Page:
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"You're taller than a book but not as tall as a redwood tree or Mt. Everest—which in turn represent tiny specks within our universe. Curious minds will boggle at the escalating scale of this expansive yet accessible look at our place in the cosmos."
Explore the known Universe and consider its mind-boggling scale in this crisply illustrated, well-researched picture book from Caldecott honoree Jason Chin.
Most eight-year-olds are about five times as tall as this book . . . but only half as tall as an ostrich, which is half as tall as a giraffe . . . twenty times smaller than a California Redwood! How do they compare to the tallest buildings? To Mt. Everest? To stars, galaxy clusters, and . . . the universe?
Jason Chin, the award-winning author and illustrator of Grand Canyon has once again found a way to make a complex subject--size, scale and almost unimaginable distance--accessible and understandable to readers of all ages. Meticulously researched and featuring the highly detailed artwork for which he is renowned, this is How Much is a Million for the new millenium, sure to be an immediate hit with kids looking for an engaging way to delve into perspective, astronomy, and astrophysics. Curious readers will love the extensive supplementary material included in the back of the back of the book
An American Library Association Notable Children’s Book A Kirkus Reviews Best Book of the Year A School Library Journal Best Book of the Year A Junior Library Guild Gold Standard Selection A Horn Book Fanfare Best Book of the Year
About the Author
Jason Chin is a celebrated author and illustrator of children's books. He illustrated Nine Months, by Miranda Paul, and wrote and illustrated Grand Canyon, awarded a Caldecott Honor, a Sibert Honor, and the NCTE Orbis Pictus Award. His other nonfiction titles, including Redwoods, Island: A story of the Galápagos, Coral Reefs, and Gravity, have received numerous starred reviews and other accolades. Jason lives in Vermont with his wife, Deirdre Gill, and their children.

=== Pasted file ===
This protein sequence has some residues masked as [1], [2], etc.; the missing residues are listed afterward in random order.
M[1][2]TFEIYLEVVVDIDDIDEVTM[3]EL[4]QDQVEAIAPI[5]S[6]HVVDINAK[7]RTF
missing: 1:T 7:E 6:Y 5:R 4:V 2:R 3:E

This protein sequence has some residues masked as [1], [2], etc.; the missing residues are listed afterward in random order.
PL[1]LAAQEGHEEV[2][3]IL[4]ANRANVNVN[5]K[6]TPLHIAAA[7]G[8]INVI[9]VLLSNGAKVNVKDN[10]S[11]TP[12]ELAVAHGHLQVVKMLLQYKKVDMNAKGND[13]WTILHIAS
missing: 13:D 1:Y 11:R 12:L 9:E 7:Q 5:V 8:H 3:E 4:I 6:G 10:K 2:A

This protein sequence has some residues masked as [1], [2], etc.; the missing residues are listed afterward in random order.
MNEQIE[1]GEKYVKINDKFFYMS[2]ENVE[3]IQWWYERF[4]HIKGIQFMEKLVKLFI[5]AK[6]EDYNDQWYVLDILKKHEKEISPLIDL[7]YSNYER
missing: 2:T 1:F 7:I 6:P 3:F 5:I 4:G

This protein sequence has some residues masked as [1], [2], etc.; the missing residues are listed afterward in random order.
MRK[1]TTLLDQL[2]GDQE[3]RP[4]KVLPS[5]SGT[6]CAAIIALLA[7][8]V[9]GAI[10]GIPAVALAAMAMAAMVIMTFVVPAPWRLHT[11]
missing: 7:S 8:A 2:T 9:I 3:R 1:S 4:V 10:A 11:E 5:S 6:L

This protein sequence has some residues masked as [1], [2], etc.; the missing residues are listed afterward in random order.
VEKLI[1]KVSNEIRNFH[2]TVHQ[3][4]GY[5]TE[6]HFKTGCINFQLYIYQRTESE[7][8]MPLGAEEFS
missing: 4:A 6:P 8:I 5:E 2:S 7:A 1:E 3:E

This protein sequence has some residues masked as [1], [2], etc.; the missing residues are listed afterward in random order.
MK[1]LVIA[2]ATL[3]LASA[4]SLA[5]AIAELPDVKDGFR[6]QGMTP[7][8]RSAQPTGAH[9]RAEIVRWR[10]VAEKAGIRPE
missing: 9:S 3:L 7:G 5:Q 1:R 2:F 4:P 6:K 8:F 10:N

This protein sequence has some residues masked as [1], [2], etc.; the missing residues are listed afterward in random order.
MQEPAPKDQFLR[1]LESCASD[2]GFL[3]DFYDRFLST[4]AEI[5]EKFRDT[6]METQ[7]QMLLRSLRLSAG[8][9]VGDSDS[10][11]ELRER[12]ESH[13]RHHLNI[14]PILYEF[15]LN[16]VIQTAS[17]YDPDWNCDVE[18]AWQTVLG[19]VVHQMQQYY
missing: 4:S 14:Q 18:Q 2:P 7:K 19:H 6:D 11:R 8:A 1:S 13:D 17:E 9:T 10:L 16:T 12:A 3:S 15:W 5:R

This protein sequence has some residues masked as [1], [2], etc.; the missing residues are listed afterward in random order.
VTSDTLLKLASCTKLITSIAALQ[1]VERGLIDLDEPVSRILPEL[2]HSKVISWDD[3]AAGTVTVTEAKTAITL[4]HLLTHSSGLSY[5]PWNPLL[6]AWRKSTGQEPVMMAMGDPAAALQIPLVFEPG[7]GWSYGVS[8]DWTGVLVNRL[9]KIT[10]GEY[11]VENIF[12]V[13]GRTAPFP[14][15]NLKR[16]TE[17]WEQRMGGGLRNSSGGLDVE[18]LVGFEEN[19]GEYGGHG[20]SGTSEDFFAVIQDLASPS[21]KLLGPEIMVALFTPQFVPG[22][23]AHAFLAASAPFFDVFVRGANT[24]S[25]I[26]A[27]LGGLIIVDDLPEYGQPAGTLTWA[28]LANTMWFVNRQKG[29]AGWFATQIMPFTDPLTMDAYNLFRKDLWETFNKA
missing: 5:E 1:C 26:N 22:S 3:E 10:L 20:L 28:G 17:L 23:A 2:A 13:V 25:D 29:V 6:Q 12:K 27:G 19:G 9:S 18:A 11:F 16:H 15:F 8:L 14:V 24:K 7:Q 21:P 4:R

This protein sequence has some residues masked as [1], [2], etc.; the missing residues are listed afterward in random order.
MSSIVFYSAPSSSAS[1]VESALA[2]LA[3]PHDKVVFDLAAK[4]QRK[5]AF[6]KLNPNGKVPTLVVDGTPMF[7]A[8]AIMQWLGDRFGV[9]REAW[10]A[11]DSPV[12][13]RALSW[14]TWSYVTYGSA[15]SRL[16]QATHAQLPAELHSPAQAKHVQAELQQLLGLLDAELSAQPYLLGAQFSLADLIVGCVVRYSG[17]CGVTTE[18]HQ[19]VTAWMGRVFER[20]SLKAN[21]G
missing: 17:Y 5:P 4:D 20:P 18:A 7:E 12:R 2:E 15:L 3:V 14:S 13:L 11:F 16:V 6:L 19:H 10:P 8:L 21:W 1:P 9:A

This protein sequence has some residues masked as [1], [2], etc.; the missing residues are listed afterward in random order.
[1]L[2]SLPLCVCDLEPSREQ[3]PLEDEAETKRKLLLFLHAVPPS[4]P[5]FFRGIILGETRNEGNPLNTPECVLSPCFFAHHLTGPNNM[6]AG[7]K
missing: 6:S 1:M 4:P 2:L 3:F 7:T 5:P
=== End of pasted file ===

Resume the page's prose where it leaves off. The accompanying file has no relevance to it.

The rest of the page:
★ "A stimulating outing to the furthest reaches of our knowledge, certain to inspire deep thoughts."—Kirkus Reviews, Starred Review
★ "People of all ages will want to pore over the captivating artwork and think about the relationship between size and space. . . . A fascinating book that is as informative as it is marvelously absorbing."—School Library Journal, Starred Review
★ "Complex concepts (such as local galaxy groups and super clusters) are clearly defined throughout in simple captions elucidating Chin's watercolor and gouache art. . . . Extensive back matter delves deep into current understandings of the size, age, and complexity of the universe. Sources are listed along with child-friendly websites for further exploration of the big and small ideas presented in this out-of-this-world science picture book."—The Horn Book, Starred Review
★ "Page-turn cliffhangers build a pleasing buzz of suspense as Caldecott Honoree Chin (GrandCanyon) adroitly guides readers from ostriches to redwood trees, past skyscrapers and Mount Everest . . . Chin’s realistic watercolor and gouache illustrations render awestruck children and cosmic shimmer with inimitable skill, and a magnificent spread comparing Mount Everest's mass to that of human-built structures is likely to draw gasps."—Publishers Weekly, Starred Review
"As always, Chin is a stickler for details (the book was vetted by two Harvard astrophysicists); all illustrations are shown to scale with the exception of one or two final entities that would otherwise spread beyond the page. A worthy addition to STEM literature; concluded with generous back matter."—Booklist